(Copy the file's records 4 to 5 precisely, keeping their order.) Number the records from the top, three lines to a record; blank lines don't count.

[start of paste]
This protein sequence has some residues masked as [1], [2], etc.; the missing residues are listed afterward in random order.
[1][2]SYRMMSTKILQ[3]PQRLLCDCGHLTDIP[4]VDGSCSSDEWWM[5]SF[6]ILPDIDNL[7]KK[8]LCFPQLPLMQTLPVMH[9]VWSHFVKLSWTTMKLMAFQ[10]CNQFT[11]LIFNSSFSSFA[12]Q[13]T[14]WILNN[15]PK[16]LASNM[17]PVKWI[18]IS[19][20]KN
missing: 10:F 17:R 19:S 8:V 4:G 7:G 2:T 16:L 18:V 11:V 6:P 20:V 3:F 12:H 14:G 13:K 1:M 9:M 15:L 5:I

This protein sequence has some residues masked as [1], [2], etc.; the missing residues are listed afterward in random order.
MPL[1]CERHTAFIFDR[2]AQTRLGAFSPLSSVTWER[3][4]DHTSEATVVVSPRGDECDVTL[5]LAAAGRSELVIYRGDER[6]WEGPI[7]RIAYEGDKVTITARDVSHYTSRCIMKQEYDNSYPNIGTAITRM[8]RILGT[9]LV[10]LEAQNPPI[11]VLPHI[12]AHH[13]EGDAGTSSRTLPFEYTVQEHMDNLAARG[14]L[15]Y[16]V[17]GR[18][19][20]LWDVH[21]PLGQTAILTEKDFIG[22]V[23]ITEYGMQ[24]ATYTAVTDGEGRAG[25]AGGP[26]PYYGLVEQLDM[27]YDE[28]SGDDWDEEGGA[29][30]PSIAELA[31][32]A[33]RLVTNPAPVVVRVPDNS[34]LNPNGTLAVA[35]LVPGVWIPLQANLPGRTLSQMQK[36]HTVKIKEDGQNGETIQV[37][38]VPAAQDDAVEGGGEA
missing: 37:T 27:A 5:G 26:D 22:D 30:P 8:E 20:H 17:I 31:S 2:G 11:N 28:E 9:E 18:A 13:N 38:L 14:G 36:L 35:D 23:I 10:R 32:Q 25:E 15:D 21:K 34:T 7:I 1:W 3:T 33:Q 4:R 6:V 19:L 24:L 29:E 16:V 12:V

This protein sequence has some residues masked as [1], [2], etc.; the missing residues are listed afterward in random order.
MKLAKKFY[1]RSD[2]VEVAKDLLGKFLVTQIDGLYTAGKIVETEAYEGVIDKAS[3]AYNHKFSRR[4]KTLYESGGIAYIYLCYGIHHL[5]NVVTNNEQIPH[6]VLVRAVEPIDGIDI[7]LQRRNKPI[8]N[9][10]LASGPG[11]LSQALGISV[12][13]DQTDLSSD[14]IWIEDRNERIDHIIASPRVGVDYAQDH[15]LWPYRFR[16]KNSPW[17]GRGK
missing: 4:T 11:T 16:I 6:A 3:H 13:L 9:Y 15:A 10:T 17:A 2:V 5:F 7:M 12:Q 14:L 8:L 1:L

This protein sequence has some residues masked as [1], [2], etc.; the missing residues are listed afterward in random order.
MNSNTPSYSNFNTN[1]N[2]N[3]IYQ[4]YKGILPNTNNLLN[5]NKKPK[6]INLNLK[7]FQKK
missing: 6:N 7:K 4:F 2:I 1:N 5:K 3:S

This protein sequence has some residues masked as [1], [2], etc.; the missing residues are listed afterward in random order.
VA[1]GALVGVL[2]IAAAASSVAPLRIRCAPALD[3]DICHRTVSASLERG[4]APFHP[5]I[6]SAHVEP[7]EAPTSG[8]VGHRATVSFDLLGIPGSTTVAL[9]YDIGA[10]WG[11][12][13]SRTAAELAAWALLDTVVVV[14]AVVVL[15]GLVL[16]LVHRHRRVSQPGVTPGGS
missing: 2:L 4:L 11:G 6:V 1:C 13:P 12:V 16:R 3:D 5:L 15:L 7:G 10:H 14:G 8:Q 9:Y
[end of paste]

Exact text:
This protein sequence has some residues masked as [1], [2], etc.; the missing residues are listed afterward in random order.
MNSNTPSYSNFNTN[1]N[2]N[3]IYQ[4]YKGILPNTNNLLN[5]NKKPK[6]INLNLK[7]FQKK
missing: 6:N 7:K 4:F 2:I 1:N 5:K 3:S

This protein sequence has some residues masked as [1], [2], etc.; the missing residues are listed afterward in random order.
VA[1]GALVGVL[2]IAAAASSVAPLRIRCAPALD[3]DICHRTVSASLERG[4]APFHP[5]I[6]SAHVEP[7]EAPTSG[8]VGHRATVSFDLLGIPGSTTVAL[9]YDIGA[10]WG[11][12][13]SRTAAELAAWALLDTVVVV[14]AVVVL[15]GLVL[16]LVHRHRRVSQPGVTPGGS
missing: 2:L 4:L 11:G 6:V 1:C 13:P 12:V 16:R 3:D 5:L 15:L 7:G 10:H 14:G 8:Q 9:Y